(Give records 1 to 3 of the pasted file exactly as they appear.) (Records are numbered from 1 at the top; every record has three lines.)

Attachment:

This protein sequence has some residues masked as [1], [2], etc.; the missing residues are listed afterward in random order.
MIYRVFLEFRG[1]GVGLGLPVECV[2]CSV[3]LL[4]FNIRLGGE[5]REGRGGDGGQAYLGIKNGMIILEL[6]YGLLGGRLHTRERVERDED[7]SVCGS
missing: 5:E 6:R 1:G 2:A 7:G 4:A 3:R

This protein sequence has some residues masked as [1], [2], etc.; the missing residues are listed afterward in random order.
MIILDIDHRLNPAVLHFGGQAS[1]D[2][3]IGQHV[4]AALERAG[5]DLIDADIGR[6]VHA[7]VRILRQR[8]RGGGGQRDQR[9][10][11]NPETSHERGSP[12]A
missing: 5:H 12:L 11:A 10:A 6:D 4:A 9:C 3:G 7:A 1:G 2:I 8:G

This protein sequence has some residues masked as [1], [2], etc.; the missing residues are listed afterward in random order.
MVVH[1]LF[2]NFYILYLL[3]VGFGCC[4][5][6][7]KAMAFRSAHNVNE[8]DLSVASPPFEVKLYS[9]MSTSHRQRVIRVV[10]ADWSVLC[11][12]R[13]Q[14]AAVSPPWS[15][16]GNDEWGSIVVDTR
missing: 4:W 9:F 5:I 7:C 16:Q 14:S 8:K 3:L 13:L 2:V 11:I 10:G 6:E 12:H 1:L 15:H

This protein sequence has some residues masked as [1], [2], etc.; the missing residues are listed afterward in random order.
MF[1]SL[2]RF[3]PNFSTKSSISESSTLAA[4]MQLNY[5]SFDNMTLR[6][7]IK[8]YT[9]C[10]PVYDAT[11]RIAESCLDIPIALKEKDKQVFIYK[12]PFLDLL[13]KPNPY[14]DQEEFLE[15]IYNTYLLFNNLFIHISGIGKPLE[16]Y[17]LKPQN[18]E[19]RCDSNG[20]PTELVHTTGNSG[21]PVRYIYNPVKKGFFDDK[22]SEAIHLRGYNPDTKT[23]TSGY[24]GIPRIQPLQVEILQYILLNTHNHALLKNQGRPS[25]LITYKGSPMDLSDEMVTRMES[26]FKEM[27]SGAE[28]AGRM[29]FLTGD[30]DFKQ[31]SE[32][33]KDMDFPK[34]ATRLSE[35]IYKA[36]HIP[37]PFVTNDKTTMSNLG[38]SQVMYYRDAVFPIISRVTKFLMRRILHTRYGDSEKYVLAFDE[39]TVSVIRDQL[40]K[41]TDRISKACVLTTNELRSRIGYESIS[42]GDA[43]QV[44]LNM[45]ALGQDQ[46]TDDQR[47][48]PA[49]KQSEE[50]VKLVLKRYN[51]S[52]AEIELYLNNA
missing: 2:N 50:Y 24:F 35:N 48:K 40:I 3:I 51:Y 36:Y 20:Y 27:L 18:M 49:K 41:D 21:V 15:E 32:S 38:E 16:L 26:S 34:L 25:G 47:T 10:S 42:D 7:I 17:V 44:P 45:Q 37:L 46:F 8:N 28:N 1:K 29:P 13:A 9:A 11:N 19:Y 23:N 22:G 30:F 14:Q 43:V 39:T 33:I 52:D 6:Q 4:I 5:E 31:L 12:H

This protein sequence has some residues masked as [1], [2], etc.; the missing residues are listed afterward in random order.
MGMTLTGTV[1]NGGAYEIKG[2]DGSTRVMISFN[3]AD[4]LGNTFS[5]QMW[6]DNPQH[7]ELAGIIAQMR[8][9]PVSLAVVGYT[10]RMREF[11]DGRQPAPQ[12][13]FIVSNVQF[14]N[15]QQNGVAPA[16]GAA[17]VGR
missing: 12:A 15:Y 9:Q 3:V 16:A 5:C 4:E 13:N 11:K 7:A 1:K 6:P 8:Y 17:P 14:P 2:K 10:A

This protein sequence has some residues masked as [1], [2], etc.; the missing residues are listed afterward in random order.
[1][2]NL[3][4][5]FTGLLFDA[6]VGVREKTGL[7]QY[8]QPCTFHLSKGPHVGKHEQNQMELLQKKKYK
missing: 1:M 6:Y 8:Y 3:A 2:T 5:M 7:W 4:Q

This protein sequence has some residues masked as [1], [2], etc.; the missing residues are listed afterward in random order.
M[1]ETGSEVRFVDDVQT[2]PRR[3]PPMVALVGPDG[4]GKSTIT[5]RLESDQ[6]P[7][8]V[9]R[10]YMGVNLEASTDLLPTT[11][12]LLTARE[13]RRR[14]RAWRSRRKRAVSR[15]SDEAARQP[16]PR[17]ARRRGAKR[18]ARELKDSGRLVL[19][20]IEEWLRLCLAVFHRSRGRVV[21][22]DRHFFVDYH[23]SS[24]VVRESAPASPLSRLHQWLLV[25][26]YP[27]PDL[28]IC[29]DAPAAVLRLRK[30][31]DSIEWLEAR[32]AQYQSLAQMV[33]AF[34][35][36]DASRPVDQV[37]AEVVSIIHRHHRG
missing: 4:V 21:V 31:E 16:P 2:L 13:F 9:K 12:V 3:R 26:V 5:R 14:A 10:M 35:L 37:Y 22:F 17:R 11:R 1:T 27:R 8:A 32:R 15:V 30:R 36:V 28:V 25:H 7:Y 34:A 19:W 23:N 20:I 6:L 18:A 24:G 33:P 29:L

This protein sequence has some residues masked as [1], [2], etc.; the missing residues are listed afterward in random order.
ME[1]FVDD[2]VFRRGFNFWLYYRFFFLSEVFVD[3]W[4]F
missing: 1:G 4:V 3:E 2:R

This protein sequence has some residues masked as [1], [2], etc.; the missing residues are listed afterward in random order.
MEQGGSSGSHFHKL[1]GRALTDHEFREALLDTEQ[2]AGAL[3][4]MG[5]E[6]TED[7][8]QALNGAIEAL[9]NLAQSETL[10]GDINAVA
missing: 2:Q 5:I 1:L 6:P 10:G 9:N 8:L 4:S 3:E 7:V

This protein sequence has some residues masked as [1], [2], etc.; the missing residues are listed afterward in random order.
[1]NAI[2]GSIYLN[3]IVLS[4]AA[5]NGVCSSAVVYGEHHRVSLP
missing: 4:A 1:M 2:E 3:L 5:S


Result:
This protein sequence has some residues masked as [1], [2], etc.; the missing residues are listed afterward in random order.
MIYRVFLEFRG[1]GVGLGLPVECV[2]CSV[3]LL[4]FNIRLGGE[5]REGRGGDGGQAYLGIKNGMIILEL[6]YGLLGGRLHTRERVERDED[7]SVCGS
missing: 5:E 6:R 1:G 2:A 7:G 4:A 3:R

This protein sequence has some residues masked as [1], [2], etc.; the missing residues are listed afterward in random order.
MIILDIDHRLNPAVLHFGGQAS[1]D[2][3]IGQHV[4]AALERAG[5]DLIDADIGR[6]VHA[7]VRILRQR[8]RGGGGQRDQR[9][10][11]NPETSHERGSP[12]A
missing: 5:H 12:L 11:A 10:A 6:D 4:A 9:C 3:G 7:A 1:G 2:I 8:G

This protein sequence has some residues masked as [1], [2], etc.; the missing residues are listed afterward in random order.
MVVH[1]LF[2]NFYILYLL[3]VGFGCC[4][5][6][7]KAMAFRSAHNVNE[8]DLSVASPPFEVKLYS[9]MSTSHRQRVIRVV[10]ADWSVLC[11][12]R[13]Q[14]AAVSPPWS[15][16]GNDEWGSIVVDTR
missing: 4:W 9:F 5:I 7:C 16:Q 14:S 8:K 3:L 13:L 2:V 11:I 10:G 6:E 12:H 1:L 15:H